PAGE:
An action, brought against a trustee appointed for a corporation under Section 77B of the national bankruptcy act to recover for a tort committed while he was trustee, could not be maintained against the executor of his will where it appeared that the trustee had been discharged by a decree of the Federal Court after he had transferred all assets in his possession to a new corporation which had assumed, and agreed to indemnify him against, all obligations and liability incurred by him as trustee.
TWO ACTIONS OF TORT. Writs in the Superior Court dated May 17, 1935.
The actions were heard together by Donnelly, J., who "ruled as matter of law that the actions could not be maintained against the defendant, Margaret L. Comins, executrix; that the plaintiffs' right of action were against Arthur C. Comins, the original defendant, in his capacity as trustee; that no liability attached to him in his individual capacity; and that his executrix, the present defendant, could not be held liable in these actions;" found for the defendant in each case; and reported the cases to this court.
M. C. Jaquith, for the plaintiffs.
S. B. Milton, for the defendant.
QUA, J. The first action is for personal injuries sustained by the plaintiff while a "business guest" at a cafeteria in a hotel in Worcester. The second action is by the husband of the plaintiff in the first action to recover consequential damages.
While the plaintiff in the first action was rightfully walking along a passageway used by guests entering and leaving
the cafeteria she was struck and knocked down by an employee of the hotel opening a door that swung into the passageway. At the time of this occurrence the title to the premises was in the defendant's testator, who had been appointed as trustee of the corporation that had formerly owned the hotel by the District Court of the United States under the bankruptcy act, Section 77B, relating to corporate reorganization (Act of June 7, 1934, c. 424, Section 1, 48 U. S. Sts. at Large, 912, 915, particularly subdivision [c]. See now U. S. C., 1934 ed., Sup. IV, Title 11, c. 10). The defendant's testator was operating the hotel as such trustee under an order of the District Court made pursuant to said Section 77B. After these actions had been brought against the deceased in the Superior Court and before they were reached for trial the District Court entered a decree authorizing and directing the defendant's testator to convey to a new corporation all his right, title and interest in all the property of the "debtor" corporation, except a cash reserve of $60,000, from which he was to pay certain charges, including proved claims and "all claims and obligations incurred by said trustee in the conduct of the business of the debtor." The decree further provided for the assumption by the new corporation of all obligations and liabilities of the trustee and that it should indemnify him against any suit, claim or damage arising out of his conduct of the debtor's business. The defendant's testator in accordance with this decree transferred all the property in his possession to the new corporation and was discharged as trustee. No successor trustee has ever been appointed. Later he died and his executrix was brought in to defend the actions.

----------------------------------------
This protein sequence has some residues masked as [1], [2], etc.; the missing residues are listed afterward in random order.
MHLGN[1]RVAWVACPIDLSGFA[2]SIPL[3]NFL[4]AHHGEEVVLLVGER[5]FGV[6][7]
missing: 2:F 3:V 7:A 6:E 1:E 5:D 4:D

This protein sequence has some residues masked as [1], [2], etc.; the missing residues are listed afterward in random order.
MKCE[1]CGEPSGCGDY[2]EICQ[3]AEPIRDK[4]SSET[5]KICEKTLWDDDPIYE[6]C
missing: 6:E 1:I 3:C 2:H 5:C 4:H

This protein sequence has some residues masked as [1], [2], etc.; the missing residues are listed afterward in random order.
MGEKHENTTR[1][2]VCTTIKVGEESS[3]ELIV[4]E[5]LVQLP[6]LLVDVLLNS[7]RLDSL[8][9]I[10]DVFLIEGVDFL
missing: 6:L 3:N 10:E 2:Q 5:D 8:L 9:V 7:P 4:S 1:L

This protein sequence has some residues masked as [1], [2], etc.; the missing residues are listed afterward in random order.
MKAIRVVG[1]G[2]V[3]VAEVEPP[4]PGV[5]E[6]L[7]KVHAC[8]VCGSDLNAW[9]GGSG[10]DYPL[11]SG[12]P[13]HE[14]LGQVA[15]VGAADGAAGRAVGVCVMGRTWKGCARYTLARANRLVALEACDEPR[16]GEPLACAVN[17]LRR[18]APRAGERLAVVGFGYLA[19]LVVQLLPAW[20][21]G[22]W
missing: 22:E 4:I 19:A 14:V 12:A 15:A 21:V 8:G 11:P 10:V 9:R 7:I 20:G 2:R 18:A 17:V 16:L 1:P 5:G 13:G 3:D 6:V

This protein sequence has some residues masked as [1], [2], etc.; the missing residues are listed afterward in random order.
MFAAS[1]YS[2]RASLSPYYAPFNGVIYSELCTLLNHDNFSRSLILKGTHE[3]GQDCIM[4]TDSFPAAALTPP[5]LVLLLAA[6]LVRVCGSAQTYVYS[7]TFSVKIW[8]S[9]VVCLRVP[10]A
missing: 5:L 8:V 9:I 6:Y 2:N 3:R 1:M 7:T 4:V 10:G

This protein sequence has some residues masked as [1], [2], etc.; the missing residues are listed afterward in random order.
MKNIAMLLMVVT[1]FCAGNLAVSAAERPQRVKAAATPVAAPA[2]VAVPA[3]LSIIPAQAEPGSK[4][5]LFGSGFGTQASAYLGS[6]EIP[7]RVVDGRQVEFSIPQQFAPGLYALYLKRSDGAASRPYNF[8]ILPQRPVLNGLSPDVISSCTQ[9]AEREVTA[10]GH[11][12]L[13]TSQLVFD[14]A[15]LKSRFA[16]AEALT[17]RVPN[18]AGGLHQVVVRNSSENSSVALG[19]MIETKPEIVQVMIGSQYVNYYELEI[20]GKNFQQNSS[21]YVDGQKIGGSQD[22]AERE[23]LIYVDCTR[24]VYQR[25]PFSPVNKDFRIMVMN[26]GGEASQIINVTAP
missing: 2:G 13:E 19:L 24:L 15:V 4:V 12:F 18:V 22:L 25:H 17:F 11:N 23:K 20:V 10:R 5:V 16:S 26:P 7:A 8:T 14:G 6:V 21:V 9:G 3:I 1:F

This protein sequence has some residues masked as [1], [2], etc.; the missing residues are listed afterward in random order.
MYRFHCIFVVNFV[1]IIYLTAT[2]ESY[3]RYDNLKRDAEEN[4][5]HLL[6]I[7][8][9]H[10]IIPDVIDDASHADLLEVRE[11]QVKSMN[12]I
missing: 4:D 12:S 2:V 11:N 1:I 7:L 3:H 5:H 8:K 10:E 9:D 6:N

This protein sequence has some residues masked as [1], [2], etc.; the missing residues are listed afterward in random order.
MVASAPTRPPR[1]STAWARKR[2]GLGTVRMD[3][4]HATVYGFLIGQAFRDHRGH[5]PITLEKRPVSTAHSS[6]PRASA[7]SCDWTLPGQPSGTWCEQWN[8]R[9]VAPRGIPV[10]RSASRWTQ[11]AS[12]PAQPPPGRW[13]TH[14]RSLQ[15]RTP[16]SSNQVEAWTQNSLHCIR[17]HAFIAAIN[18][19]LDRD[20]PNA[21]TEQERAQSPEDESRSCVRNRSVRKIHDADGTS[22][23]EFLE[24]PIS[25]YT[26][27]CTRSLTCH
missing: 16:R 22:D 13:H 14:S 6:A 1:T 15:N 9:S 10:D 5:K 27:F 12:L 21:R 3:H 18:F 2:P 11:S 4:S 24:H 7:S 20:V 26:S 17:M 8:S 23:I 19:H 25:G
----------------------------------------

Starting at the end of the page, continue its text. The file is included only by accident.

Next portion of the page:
The question to be decided is whether an action brought against a trustee for a debtor corporation appointed under Section 77B, to recover damages for a tort alleged to have been committed while the trustee was operating the business of the debtor under an order of the bankruptcy court can still be prosecuted against his executrix after he has divested himself of all the assets and has been discharged by the court.
An ordinary trustee is liable personally for torts